We brought roses to our favorite doctor yesterday. He was struck by the beauty and strength of the hybrid tea roses I selected - Mr. Lincoln, Veterans Honor, John Paul II, Peace, and a few others. Mr. Lincoln was in full bloom at the end of a long cane, so it looked like a dinner plate Dahlia. Veterans Honor was in the tangle of straw, raspberries, and weeds, with perfect blooms calling to be displayed.
The receptionist was so awestruck that she forgot to check Mrs. Ichabod in, which meant we waited extra. I usually talk to the doctor about gardening or theology.
The doctor asked for suggestions on better roses. He was disappointed in his KnockOut roses, so I will aim this at KnockOut roses, which are disease free and very productive.
The four major factors are:
- Buying red wiggler earthworms, to aerate, fertilize, and mix the soil. They contribute enormously in helping the microbes do their work in keeping plant nutrition in the top foot of soil.
- Placing shredded wood mulch promotes composting on the spot, feeds soil microbes, holds water evaporation and wind erosion to a minimum, and retards weed growth.
- Watering when necessary keeps the roses blooming.
- Pruning, pruning, pruning. KnockOuts are so productive that they quickly turn into a bush full of spent roses, which look rather sad. After our torrential rains, KnockOuts looked...knocked out. The solution for a large bush full of spent and soggy flowers is to cut it back by 50%. I did this several times this summer, starting in early spring, and have 6 foot roses with 35 flowers on each one. Roses are hormonal. They want to be become parents and go to seed, slow down. When pruned, a rose bush will recognize its Creation-driven urge to grow buds and bloom.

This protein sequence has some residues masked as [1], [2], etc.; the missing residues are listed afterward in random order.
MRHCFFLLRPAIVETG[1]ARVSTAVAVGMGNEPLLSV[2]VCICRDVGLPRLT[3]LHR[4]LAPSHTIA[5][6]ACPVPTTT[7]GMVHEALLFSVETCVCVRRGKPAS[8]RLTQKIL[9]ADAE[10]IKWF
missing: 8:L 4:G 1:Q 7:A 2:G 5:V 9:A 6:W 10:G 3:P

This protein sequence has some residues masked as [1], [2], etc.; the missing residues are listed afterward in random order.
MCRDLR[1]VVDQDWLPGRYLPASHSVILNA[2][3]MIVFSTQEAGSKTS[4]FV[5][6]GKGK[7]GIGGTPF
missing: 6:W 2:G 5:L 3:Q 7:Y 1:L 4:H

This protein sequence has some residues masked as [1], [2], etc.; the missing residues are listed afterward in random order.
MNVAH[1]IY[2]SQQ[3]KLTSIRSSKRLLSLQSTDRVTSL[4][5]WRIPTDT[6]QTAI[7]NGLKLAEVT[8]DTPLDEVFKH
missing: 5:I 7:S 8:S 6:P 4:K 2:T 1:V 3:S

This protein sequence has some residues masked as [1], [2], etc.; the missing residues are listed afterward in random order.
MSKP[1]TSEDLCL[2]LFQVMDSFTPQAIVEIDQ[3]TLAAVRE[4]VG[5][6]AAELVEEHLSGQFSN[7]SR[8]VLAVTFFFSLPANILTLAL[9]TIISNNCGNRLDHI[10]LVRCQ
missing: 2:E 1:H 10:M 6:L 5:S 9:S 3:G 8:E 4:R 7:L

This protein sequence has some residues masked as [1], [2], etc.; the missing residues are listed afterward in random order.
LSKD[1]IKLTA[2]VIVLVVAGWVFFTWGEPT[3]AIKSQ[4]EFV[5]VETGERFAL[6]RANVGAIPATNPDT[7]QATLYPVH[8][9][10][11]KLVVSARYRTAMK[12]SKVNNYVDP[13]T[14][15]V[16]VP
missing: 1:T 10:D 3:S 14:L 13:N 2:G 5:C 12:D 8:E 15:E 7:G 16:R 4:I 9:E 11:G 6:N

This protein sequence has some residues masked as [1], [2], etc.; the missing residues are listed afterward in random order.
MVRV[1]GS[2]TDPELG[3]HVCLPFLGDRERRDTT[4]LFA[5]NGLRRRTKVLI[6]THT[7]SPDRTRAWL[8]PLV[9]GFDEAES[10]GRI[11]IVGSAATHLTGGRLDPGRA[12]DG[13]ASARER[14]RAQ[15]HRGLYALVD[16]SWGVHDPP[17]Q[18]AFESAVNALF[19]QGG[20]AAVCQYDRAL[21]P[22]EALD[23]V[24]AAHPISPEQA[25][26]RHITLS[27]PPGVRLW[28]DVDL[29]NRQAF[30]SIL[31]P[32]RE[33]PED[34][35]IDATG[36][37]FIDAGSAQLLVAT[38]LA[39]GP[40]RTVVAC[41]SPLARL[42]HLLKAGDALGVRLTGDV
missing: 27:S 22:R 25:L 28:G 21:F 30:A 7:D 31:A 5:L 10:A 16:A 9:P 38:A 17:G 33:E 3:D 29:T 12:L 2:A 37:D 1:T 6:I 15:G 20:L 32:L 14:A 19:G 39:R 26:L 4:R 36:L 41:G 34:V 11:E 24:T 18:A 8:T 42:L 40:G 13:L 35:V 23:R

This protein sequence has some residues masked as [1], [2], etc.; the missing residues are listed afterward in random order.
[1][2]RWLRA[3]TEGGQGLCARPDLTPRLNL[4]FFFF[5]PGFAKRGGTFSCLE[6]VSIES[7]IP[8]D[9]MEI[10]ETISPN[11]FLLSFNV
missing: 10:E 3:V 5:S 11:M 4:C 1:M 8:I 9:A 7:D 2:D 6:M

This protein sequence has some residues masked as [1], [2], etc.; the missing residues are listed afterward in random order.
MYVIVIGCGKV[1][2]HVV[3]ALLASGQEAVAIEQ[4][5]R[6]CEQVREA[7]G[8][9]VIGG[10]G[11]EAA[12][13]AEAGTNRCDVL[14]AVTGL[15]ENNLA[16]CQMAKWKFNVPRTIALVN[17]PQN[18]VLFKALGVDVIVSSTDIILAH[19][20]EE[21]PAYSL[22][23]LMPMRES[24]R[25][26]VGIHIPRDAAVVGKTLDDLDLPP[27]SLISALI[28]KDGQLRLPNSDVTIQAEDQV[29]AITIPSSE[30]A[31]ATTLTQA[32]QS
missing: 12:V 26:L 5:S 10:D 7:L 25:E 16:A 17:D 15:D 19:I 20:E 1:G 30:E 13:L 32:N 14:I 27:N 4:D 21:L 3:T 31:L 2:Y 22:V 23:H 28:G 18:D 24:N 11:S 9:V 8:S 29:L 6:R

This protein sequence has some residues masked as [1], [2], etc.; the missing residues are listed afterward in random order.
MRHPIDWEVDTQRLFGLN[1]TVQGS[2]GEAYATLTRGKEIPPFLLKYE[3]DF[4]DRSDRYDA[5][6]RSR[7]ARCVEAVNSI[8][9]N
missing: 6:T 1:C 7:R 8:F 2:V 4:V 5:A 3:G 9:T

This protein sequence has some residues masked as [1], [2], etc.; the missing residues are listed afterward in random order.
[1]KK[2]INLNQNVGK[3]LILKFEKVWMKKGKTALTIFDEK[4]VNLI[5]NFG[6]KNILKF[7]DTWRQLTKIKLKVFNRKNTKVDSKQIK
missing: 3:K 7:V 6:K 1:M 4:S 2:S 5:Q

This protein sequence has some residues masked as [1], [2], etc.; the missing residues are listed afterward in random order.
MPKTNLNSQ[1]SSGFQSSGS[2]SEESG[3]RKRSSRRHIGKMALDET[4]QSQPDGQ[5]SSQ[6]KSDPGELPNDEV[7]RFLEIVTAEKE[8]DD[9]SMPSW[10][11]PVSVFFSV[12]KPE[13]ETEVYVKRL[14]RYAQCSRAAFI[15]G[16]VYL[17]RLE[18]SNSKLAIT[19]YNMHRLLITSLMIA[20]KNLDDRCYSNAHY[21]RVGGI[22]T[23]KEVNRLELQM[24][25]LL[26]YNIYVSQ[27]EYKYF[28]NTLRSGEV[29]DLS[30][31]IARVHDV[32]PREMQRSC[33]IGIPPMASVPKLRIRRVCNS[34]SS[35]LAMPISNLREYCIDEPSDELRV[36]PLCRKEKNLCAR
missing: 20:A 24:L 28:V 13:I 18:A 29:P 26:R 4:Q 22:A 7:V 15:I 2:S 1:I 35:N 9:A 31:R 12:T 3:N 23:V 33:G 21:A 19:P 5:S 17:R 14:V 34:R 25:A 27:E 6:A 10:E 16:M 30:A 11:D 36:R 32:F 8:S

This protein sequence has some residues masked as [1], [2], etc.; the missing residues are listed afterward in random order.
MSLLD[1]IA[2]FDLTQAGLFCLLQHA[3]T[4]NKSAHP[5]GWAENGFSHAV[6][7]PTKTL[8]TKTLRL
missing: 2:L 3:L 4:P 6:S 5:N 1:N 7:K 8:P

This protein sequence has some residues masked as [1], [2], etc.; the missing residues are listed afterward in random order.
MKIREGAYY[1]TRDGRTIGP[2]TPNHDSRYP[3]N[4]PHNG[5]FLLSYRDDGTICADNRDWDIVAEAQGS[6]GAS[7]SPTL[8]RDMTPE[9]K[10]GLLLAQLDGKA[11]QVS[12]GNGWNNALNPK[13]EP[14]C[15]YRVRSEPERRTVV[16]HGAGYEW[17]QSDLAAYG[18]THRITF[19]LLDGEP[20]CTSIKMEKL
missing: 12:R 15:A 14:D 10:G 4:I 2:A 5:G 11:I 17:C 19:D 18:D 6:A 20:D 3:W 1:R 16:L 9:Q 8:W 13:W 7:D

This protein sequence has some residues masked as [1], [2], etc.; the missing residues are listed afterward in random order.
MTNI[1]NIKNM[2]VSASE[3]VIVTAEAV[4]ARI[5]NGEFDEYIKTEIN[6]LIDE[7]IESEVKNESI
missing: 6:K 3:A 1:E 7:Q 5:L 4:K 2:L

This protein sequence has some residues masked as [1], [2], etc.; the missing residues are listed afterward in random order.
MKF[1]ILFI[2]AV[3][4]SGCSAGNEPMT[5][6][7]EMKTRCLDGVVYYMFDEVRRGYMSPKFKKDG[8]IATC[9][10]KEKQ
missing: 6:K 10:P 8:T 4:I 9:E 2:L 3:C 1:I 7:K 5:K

- Pesticides. Even "safe" oil spray, will kill all the pests and the beneficial bugs - including hundreds of spiders. That is doubly bad in killing hard-working bugs on the spot but also in removing the food that sparks beneficial bugs into attacking and thriving as plant protectors.
- Inorganic fertilizer. - The big rose gardens and Queen Elizabeth abhor inorganic aids. Chemical fertilizer harms roses by slowing down the soil microbes and creatures that make plants productive. Most of the potent chemicals simply sink into the water table, unknelled, uncoffined, and unknown - as Lord Byron would say.
- Fungicides and herbicides. They attack the soil creatures without being beneficial in the long run for the roses.. KnockOuts do not need fungicides at all, and my two years straight of growing roses here have proven that some blackspot (a fungus) will come and go without anything more needed than pruning away the bad places. KOs will not blackspot.
- The rototiller. Colonial farmers did well in breaking up the forest soil to convert the earth to farming, but osterizing the surface is now counter-productive.
- Beneficial bug plants will serve to keep the best creatures in the yard to do their duty when wounded roses call out for help.
- Sunflowers, coreopsis, cone flowers, and daisies will harbor parasitoid bugs, who will lay eggs on, near, or in the pests.
- Spiders will rest in the wood mulch and among the bushes to devour insects.
- Toads will populate a yard where logs on the ground, flat pans of water, and organic insects will make them feel at home.
- Birds will attack pests with tireless energy to feed their young. If given bird baths and natural food (sunflowers, berries, seedy plants) they will flourish, remain, and earn their keep.
- Wild areas, such as tall grass, piles of leaves, and stick or wood piles will harbor beneficial insects like the beetles than roam at night and kill pests, returning to their peaceful homes in the leaves and clutter to raise their young to do the same.